Breaking through the blood vessel walls’ defences against cancer treatment

Zoe Leech Posted in In the Press, Publications 27 July 2014


Dr Bernardo Tavora

Nature has published a new paper by Dr Bernardo Tavora, former postdoctoral researcher in Professor Kairbaan Hodivala-Dilke's Adhesion & Angiogenesis laboratory.

This paper links blood vessel function with cancers' ability to become resistant to chemotherapeutic drugs, and pinpoints a key molecule in this unwanted defence.

The team have found that blood vessels can protect cancer cells from chemotherapy and radiotherapy, and targeting the protein FAK could be key to breaking down this resistance and make cancer treatments more effective.

Dr Tavora said:

“This work shows that sensitivity to cancer treatment is related to our own body mistakenly trying to shield the cancer from cell-killing effects caused by radiotherapy and chemotherapy.

“Although taking out FAK from blood vessels won’t destroy the cancer by itself, it can remove the barrier cancer uses to protect itself from treatment.”

You can find out more about this work from Bernardo and Prof. Hodivala-Dilke in the Cancer Research UK blog and podcast coverage linked below.

Chemotherapy challenges

When we use chemotherapy – cell-damaging drugs that are given in a dose high enough to kill cancer cells but cause minimal side-effects in the patient – we tend to encounter two problems:

1) the patient's cancer is resistant to treatment or the treatments we have offer no benefit, or

2) the patient’s cancer acquires resistance to the treatment over time and this leads to relapse.

Given this common factor, understanding chemoresistance is important if we are to overcome these challenges and design better treatment programmes. It is the DNA inside cells’ nuclei that is altered and causes both cancer and chemoresistance, so we must look at the DNA to find out how, and how we can overcome it.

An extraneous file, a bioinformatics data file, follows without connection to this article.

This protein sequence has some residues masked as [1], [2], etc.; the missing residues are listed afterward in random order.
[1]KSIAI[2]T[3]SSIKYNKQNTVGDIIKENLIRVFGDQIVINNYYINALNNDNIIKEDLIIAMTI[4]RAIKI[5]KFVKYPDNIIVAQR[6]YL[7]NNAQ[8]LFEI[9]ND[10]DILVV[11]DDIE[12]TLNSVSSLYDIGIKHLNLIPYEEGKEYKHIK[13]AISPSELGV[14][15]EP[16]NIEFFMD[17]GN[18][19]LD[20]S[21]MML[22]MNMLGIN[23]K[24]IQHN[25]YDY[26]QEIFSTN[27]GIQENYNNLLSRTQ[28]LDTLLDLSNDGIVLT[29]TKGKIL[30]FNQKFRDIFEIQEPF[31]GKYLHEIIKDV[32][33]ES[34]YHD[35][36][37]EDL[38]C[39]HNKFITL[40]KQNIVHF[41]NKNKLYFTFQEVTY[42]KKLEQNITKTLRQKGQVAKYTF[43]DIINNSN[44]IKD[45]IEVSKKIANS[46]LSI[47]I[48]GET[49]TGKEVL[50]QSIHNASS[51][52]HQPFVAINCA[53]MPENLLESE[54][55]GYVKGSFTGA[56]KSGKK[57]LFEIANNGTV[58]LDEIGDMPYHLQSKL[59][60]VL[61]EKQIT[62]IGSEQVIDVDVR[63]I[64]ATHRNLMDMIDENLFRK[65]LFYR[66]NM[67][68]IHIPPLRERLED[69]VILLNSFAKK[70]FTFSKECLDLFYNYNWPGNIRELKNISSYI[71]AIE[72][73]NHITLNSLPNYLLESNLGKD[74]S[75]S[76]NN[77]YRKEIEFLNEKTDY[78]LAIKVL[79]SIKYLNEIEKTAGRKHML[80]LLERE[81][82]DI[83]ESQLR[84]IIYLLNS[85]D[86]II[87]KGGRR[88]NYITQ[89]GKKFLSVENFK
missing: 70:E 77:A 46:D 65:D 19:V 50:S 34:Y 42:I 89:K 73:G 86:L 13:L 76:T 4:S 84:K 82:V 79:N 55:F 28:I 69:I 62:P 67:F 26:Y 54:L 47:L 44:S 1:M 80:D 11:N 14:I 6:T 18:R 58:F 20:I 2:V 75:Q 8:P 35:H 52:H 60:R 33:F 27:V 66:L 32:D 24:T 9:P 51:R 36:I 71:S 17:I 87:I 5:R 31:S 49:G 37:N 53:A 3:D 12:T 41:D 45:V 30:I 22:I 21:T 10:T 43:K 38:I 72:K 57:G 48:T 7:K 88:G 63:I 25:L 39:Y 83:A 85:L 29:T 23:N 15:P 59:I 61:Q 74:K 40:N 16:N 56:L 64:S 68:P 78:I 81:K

To date, most groups have only studied tumour cells in models of drug resistance. But here the collaborative team of scientists at BCI in the Centre for Tumour Biology and the Centre for Haemato-Oncology, we know that cancer could be better characterised as an organ that responds to the body’s environment; so in this paper the team have asked, does the tumour microenvironment play a role in chemoresistance?

Know your enemy

Understanding tumour angiogenesis – blood vessel growth into tumours – requires that we investigate cells that make up blood vessels, which includes endothelial cells. A protein called FAK has been the focus of several projects in the Hodivala-Dilke lab in recent years; it is a “signalling” protein; one that communicates with many other proteins, acting as a “hub” for signals coming into and leaving the cell.

Some of these signalling molecules released from cells cause other cells to grow and divide and are known as cytokines. FAK controls the release of some cytokines from endothelial cells – could it be passing instructions to nearby tumour cells to help them resist treatments?

What’s the intelligence?


Tumour blood vessel endothelial cells (red),
surrounded by tumour cell nuclei (blue and green).
Red blood cells (green shapes) are visible
in the centre of the blood vessel .

The group used a genetic model to find out if and how FAK was helping tumour cells to survive therapies. Their model allows FAK deletion specifically in endothelial cells at chosen times.